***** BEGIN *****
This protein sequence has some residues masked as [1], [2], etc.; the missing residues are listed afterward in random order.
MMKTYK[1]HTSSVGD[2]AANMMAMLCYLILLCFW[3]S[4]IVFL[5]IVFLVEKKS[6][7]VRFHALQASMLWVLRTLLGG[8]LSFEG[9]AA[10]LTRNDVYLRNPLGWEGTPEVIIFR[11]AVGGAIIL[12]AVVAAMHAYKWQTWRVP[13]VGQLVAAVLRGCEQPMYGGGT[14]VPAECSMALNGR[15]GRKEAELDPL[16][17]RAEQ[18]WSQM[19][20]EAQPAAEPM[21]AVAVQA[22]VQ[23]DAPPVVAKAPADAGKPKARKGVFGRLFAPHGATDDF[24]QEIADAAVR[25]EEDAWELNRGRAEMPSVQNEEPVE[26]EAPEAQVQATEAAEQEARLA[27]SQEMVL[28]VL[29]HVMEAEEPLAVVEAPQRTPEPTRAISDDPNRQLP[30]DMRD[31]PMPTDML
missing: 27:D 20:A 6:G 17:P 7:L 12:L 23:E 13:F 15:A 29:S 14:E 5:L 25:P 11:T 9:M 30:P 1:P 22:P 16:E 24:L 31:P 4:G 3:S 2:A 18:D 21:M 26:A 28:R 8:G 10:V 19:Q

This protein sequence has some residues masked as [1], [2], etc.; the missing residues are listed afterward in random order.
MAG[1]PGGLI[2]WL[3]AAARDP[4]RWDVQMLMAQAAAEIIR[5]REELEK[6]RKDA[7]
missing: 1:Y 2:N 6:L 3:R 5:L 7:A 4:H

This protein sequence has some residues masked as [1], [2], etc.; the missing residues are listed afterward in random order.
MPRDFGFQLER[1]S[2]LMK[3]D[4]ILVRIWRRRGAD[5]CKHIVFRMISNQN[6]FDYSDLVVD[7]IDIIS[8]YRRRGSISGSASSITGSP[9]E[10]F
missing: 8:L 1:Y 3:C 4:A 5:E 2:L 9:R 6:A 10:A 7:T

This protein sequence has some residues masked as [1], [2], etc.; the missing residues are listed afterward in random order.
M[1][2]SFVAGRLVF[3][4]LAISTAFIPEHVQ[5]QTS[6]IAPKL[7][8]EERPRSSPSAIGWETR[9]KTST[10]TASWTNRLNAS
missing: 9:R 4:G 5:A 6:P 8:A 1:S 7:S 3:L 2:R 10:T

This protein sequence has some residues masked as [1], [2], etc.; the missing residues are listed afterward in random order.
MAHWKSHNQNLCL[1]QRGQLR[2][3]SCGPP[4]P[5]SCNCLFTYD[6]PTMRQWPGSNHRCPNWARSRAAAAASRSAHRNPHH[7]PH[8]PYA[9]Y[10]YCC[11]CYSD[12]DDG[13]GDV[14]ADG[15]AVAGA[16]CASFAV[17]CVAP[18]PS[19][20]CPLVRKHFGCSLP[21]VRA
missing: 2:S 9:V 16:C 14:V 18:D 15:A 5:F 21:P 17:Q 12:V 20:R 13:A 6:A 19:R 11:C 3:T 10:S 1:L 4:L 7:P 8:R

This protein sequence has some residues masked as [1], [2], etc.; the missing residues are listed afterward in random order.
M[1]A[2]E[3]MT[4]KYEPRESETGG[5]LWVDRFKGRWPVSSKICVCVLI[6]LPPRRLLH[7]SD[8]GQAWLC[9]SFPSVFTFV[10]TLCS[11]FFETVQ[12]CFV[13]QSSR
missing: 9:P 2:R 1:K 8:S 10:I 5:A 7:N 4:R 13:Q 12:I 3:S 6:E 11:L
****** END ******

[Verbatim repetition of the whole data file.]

This protein sequence has some residues masked as [1], [2], etc.; the missing residues are listed afterward in random order.
MMKTYK[1]HTSSVGD[2]AANMMAMLCYLILLCFW[3]S[4]IVFL[5]IVFLVEKKS[6][7]VRFHALQASMLWVLRTLLGG[8]LSFEG[9]AA[10]LTRNDVYLRNPLGWEGTPEVIIFR[11]AVGGAIIL[12]AVVAAMHAYKWQTWRVP[13]VGQLVAAVLRGCEQPMYGGGT[14]VPAECSMALNGR[15]GRKEAELDPL[16][17]RAEQ[18]WSQM[19][20]EAQPAAEPM[21]AVAVQA[22]VQ[23]DAPPVVAKAPADAGKPKARKGVFGRLFAPHGATDDF[24]QEIADAAVR[25]EEDAWELNRGRAEMPSVQNEEPVE[26]EAPEAQVQATEAAEQEARLA[27]SQEMVL[28]VL[29]HVMEAEEPLAVVEAPQRTPEPTRAISDDPNRQLP[30]DMRD[31]PMPTDML
missing: 27:D 20:A 6:G 17:P 7:L 12:L 23:E 13:F 15:A 29:S 14:E 5:L 25:P 11:T 9:M 30:P 1:P 22:P 16:E 24:L 31:P 4:G 3:S 2:A 18:D 21:M 26:A 28:R 8:G 10:V 19:Q

This protein sequence has some residues masked as [1], [2], etc.; the missing residues are listed afterward in random order.
MAG[1]PGGLI[2]WL[3]AAARDP[4]RWDVQMLMAQAAAEIIR[5]REELEK[6]RKDA[7]
missing: 1:Y 2:N 6:L 3:R 5:L 7:A 4:H

This protein sequence has some residues masked as [1], [2], etc.; the missing residues are listed afterward in random order.
MPRDFGFQLER[1]S[2]LMK[3]D[4]ILVRIWRRRGAD[5]CKHIVFRMISNQN[6]FDYSDLVVD[7]IDIIS[8]YRRRGSISGSASSITGSP[9]E[10]F
missing: 8:L 1:Y 3:C 4:A 5:E 2:L 9:R 6:A 10:A 7:T

This protein sequence has some residues masked as [1], [2], etc.; the missing residues are listed afterward in random order.
M[1][2]SFVAGRLVF[3][4]LAISTAFIPEHVQ[5]QTS[6]IAPKL[7][8]EERPRSSPSAIGWETR[9]KTST[10]TASWTNRLNAS
missing: 9:R 4:G 5:A 6:P 8:A 1:S 7:S 3:L 2:R 10:T

This protein sequence has some residues masked as [1], [2], etc.; the missing residues are listed afterward in random order.
MAHWKSHNQNLCL[1]QRGQLR[2][3]SCGPP[4]P[5]SCNCLFTYD[6]PTMRQWPGSNHRCPNWARSRAAAAASRSAHRNPHH[7]PH[8]PYA[9]Y[10]YCC[11]CYSD[12]DDG[13]GDV[14]ADG[15]AVAGA[16]CASFAV[17]CVAP[18]PS[19][20]CPLVRKHFGCSLP[21]VRA
missing: 2:S 9:V 16:C 14:V 18:D 15:A 5:F 21:P 17:Q 12:V 20:R 13:A 6:A 19:R 11:C 3:T 10:S 1:L 4:L 7:P 8:R

This protein sequence has some residues masked as [1], [2], etc.; the missing residues are listed afterward in random order.
M[1]A[2]E[3]MT[4]KYEPRESETGG[5]LWVDRFKGRWPVSSKICVCVLI[6]LPPRRLLH[7]SD[8]GQAWLC[9]SFPSVFTFV[10]TLCS[11]FFETVQ[12]CFV[13]QSSR
missing: 9:P 2:R 1:K 8:S 10:I 5:A 7:N 4:R 13:Q 12:I 3:S 6:E 11:L